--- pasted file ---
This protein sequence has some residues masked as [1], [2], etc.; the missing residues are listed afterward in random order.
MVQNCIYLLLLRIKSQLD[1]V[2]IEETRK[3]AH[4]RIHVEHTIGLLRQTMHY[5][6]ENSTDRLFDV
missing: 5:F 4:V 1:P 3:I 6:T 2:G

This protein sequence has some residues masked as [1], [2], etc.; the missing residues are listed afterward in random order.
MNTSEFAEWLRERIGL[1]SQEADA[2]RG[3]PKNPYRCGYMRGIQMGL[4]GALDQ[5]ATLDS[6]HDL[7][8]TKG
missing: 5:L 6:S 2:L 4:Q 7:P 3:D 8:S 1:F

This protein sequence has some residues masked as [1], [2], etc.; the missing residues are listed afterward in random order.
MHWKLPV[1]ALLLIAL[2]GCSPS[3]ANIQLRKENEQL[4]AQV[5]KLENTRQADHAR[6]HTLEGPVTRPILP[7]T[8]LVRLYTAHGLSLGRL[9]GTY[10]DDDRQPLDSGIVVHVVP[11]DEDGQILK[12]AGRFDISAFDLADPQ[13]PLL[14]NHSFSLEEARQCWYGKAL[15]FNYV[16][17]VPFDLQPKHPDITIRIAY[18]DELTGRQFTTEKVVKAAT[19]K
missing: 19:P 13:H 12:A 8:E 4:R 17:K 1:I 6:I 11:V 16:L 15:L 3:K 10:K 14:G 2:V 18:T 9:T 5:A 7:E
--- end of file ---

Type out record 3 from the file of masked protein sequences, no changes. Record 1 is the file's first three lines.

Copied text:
This protein sequence has some residues masked as [1], [2], etc.; the missing residues are listed afterward in random order.
MHWKLPV[1]ALLLIAL[2]GCSPS[3]ANIQLRKENEQL[4]AQV[5]KLENTRQADHAR[6]HTLEGPVTRPILP[7]T[8]LVRLYTAHGLSLGRL[9]GTY[10]DDDRQPLDSGIVVHVVP[11]DEDGQILK[12]AGRFDISAFDLADPQ[13]PLL[14]NHSFSLEEARQCWYGKAL[15]FNYV[16][17]VPFDLQPKHPDITIRIAY[18]DELTGRQFTTEKVVKAAT[19]K
missing: 19:P 13:H 12:A 8:E 4:R 17:K 1:I 6:I 11:V 16:L 15:L 3:K 10:K 14:G 2:V 18:T 9:T 5:A 7:E